3. The second alleged breach was the failure to comply with the unless order of Deputy District Judge Pollard by failing to serve particulars of claim. Whether or not this was a breach is, to say the least, contentious. First, plainly the Claimant sought to comply with that order by serving the 4-page particulars of claim which he served on 18 October 2010. Secondly the Defendant itself at no point alleged that what he did serve did not comply. Of course, it appears that Deputy District Judge Jones took the view, some nine months later and of his own motion, that there was non-compliance with this order. However District Judge Swindley on taking stock of the case as a whole, had previously considered those particulars and did not consider that there had been non-compliance.

    4. The third breach is said to be failure to comply with the general directions imposed by District Judge Swindley’s case management order dated 10 January 2011, in failing to serve witness evidence or a disclosure list within the time set by those directions. However it is the case that the Defendant was also late with its disclosure list. Moreover, once again, no complaint of non-compliance was made by the Defendant at the time. If this was a breach of the order of 10 January 2011, in my view it was technical.

    5. The fourth breach alleged is that on 20 June 2011, the date of trial, the Claimant had failed to comply with “previous orders and rules”. This, the Defendant says, must have been the case because that was the basis upon which Deputy District Judge Jones made the final unless order. However in my judgment, these involved no further breaches than those already alleged.

    6. Finally, there was the failure to comply with the unless order of Deputy District Judge Jones. There was no failure to comply with paragraph 2 of that order relating to the service of a witness statement. However District Judge Shaw concluded that there was a failure to serve particulars of claim in compliance with paragraph 1. As to this, I proceed on the basis that the document served on 4 July 2011 did not constitute “a fully pleaded particulars of claim” in the manner required by the terms Deputy District Judge Jones’ order. At the time, the Claimant himself recognised that he might not be complying with the letter of the unless order; he considered that what he had previously done was adequate and he took the view that it was “unnecessary” to repeat it. The Claimant took a conscious decision not to seek to improve upon the particulars of claim which he had already served, at least as regards the facts alleged, despite the terms of the order. On the other hand, and despite saying this, the Claimant did seek to set out the legal basis of his claims; which, as indicated in paragraph 11 above, was the only part of Deputy District Judge Jones’ order which was “new”. I accept the finding of District Judge Stuart at §26 that the Claimant did not know how else to express his claim (see paragraph 23 above). What is more, it appears that at the time of submitting the 4 July document he did not have the precise terms of the order made by Deputy District Judge in front of him.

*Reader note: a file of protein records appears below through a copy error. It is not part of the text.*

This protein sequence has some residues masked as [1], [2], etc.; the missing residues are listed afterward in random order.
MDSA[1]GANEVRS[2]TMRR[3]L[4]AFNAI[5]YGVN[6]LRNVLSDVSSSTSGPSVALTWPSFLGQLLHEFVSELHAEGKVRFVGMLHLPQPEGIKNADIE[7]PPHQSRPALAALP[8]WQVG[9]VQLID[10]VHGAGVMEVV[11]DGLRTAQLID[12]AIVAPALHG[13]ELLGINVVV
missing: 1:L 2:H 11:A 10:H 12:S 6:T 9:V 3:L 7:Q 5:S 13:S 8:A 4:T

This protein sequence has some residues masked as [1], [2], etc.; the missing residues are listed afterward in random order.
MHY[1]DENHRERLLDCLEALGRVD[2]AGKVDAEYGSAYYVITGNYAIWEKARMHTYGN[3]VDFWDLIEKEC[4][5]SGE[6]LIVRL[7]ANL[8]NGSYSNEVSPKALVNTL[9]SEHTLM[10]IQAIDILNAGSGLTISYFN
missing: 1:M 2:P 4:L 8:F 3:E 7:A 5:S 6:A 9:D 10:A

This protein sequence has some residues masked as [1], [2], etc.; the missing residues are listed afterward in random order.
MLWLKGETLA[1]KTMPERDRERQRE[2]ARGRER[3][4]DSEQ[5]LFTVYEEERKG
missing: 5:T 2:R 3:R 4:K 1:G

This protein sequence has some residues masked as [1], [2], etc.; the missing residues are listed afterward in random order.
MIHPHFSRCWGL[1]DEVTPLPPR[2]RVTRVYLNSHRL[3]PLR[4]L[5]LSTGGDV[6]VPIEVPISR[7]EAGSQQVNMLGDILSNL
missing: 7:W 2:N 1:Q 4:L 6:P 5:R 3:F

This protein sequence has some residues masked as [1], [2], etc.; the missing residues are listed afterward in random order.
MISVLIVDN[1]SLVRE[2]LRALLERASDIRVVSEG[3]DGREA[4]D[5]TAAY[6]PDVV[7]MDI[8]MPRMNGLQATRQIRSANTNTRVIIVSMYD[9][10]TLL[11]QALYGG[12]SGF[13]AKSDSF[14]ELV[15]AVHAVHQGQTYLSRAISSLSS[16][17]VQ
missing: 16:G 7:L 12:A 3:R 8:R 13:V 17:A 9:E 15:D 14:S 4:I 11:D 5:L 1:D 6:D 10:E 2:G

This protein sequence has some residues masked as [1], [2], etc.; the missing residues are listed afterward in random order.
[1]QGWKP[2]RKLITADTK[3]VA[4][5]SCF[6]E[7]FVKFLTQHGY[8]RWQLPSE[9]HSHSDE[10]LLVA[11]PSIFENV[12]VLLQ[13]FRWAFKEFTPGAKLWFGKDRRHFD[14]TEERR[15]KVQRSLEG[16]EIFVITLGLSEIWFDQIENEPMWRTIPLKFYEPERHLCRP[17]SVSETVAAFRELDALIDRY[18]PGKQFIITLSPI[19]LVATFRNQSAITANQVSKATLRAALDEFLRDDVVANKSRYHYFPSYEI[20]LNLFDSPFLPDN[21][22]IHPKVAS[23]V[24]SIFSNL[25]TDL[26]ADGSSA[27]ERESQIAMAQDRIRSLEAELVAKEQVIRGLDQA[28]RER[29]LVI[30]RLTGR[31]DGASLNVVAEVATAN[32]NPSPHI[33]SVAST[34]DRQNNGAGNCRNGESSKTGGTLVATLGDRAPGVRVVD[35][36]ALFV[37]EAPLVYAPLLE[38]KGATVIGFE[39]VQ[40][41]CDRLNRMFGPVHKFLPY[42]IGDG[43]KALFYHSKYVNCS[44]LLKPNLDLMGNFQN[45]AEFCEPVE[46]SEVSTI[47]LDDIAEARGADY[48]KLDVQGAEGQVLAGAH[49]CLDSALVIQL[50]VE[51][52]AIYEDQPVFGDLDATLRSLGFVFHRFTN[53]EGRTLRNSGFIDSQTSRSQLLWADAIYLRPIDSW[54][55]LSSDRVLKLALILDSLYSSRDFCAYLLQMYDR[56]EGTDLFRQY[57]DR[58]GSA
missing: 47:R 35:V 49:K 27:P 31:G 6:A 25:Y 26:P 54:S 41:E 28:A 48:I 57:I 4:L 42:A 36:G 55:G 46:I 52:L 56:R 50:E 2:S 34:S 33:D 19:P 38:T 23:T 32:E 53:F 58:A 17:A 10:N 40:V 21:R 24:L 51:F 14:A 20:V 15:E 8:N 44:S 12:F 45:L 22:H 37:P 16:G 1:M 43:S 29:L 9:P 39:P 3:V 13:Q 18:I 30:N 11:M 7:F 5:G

7. Thus, in my judgment, there was, on the part of the Claimant, one failure to comply with part of a court order (paragraph 1 of Deputy District Judge Jones’ order), one possible, highly technical, breach of the rules as to pleading particulars of claim at the outset, and possibly one, highly contestable, breach of the first unless order.

(1) Was the Claimant’s conduct in the First Action an abuse of process?